Joe Chan is the managing director of Hong Kong-based Galaxy Asset Management, a hedge fund that runs three funds, the Galaxy China Special Situations Fund, the Galaxy China Opportunities Fund and the Galaxy China Deep Value Fund. The latter pulled off a 257% return in 2009, making it one of the world's best-performing hedge funds.
Is China overheating?
The overall economy in China is not all that overheated. The country has been growing at this level of 8%-plus growth for some years. What might be different this time round is the fact that the government spending packages are responsible for much of the growth. That has created some overheated sectors, such as the property and infrastructure sectors. This is why the government is now reining back some of the stimulus packages.
But one important thing to bear in mind is that Beijing wants sustainable and balanced growth, not to kill growth entirely, so the general outlook for the economy is still positive, albeit with greater uncertainties.
Is it hard to find undervalued and special situations in China because of the easy availability of credit?
Compared to 2008, it is less easy to find very attractive deals, but because of the amount of capital-markets activity, it is also true to say that the number of opportunities has increased. Since the last quarter of 2009, it's obvious that liquidity has started to drop because of the strategy being adopted by authorities.
Can you elaborate on what you mean by 'drop'?
It's already growing at a slower pace and in January and February there's some curb on lending because they have lent too much. If you ask a businessman in China today, he'll tell you it is much harder to borrow money than it was a year ago. It's not because of interest rates, but because of availability. If you have a project requiring finance, it will take a lot longer in lead-in time to get bank approval now.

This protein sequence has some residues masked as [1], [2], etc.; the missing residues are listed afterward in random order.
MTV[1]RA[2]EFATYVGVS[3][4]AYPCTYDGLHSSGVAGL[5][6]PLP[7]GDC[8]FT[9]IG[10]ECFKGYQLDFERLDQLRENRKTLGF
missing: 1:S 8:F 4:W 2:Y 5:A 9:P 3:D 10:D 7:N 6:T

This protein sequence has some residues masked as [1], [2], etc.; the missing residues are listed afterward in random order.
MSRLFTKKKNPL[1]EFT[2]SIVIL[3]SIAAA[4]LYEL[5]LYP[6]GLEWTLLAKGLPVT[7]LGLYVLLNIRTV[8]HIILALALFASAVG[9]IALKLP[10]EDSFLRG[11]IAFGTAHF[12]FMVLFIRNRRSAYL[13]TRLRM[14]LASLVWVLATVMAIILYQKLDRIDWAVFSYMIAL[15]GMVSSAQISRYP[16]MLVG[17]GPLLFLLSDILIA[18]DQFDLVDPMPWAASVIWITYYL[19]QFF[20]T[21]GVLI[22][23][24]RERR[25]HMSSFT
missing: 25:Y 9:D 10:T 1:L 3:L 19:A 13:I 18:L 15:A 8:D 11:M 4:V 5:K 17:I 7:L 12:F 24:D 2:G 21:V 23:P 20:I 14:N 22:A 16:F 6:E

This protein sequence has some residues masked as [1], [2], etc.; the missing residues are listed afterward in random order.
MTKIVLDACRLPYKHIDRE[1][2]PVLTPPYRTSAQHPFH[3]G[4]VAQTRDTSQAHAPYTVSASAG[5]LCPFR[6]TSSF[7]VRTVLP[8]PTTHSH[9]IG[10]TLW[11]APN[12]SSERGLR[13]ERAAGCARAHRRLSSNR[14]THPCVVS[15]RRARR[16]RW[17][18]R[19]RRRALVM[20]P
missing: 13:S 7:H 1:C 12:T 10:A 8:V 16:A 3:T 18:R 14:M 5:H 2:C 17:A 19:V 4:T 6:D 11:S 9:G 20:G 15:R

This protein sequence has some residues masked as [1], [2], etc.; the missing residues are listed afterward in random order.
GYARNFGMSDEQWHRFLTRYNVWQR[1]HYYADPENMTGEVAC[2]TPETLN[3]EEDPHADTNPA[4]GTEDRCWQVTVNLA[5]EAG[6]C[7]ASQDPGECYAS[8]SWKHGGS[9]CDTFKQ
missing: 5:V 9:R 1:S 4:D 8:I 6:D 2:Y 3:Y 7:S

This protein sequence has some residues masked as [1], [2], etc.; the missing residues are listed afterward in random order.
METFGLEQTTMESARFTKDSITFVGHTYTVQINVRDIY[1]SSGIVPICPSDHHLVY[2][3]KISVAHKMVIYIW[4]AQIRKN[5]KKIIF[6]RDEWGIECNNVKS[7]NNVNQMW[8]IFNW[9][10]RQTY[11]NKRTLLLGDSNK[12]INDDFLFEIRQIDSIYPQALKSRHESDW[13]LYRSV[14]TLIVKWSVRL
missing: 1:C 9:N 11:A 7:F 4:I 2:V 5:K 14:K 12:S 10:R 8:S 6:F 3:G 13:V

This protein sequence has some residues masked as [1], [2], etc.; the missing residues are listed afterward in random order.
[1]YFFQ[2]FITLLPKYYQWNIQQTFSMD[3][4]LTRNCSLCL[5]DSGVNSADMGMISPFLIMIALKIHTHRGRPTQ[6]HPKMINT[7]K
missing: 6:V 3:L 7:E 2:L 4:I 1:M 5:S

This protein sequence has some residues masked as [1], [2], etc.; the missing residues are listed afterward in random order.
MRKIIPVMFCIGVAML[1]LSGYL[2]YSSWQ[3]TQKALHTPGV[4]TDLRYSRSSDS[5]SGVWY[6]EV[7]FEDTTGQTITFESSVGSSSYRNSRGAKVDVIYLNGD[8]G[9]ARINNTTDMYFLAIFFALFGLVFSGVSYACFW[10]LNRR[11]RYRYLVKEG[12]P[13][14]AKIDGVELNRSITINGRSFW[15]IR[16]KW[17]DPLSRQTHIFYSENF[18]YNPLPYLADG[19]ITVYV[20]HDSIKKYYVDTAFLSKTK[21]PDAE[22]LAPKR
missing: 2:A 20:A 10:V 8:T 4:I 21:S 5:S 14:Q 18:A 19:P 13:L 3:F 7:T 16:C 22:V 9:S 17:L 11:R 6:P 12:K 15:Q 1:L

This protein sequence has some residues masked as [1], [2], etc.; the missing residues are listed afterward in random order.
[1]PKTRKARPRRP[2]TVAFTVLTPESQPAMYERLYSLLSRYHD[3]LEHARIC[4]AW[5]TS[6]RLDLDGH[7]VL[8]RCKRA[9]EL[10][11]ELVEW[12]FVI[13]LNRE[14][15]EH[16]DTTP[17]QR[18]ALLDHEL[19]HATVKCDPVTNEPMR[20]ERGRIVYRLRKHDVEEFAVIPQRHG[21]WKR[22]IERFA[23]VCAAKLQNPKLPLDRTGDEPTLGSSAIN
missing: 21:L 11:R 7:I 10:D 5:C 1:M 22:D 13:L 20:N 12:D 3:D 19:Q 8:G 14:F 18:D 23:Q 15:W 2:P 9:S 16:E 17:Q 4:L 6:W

How do you, as a fund manager, adjust net exposure to take account of the outlook?
Our net exposure is in the 20s at the moment and we are just focusing on alpha generation rather than playing the general market. Also, the global market is going through a period of uncertainty. To find that alpha, you just have to dig through the pile of companies and be more selective in finding the jewels.
Now just a 'good' deal isn't enough; it has to be a great deal or we don't want to be near it. This year the IPOs that came to market are under water. That suggests to me that things are not the same, and people don't have the money for them. If it doesn't perform, they dump it and find the next, and so on.
What sectors do you think will outperform and underperform in China?
Last year we were positive about [consumer-related stocks], but latterly they underperformed, as their valuations became too high. For this year, I like environmental protection and alternative energy, as these are being supported by government policy, another interesting sector is agricultural and pharmaceutical/medical sectors.
The property sector may be under pressure because of policy, but who knows? In three months, there could be another change. I think infrastructure and basic materials may slow down their top line, and their valuation has already factored in a high growth rate to their top line for the next couple of years.
Are you excited about stock-index futures? Or are there more important things going on?
The macro picture is more important. Whether we have futures or stock borrowing doesn't affect market direction that much, though they do add colour, giving us those additional instruments to play with. Before all the details are known it will be hard to know the effect, but at this point I don't think the impact will be great.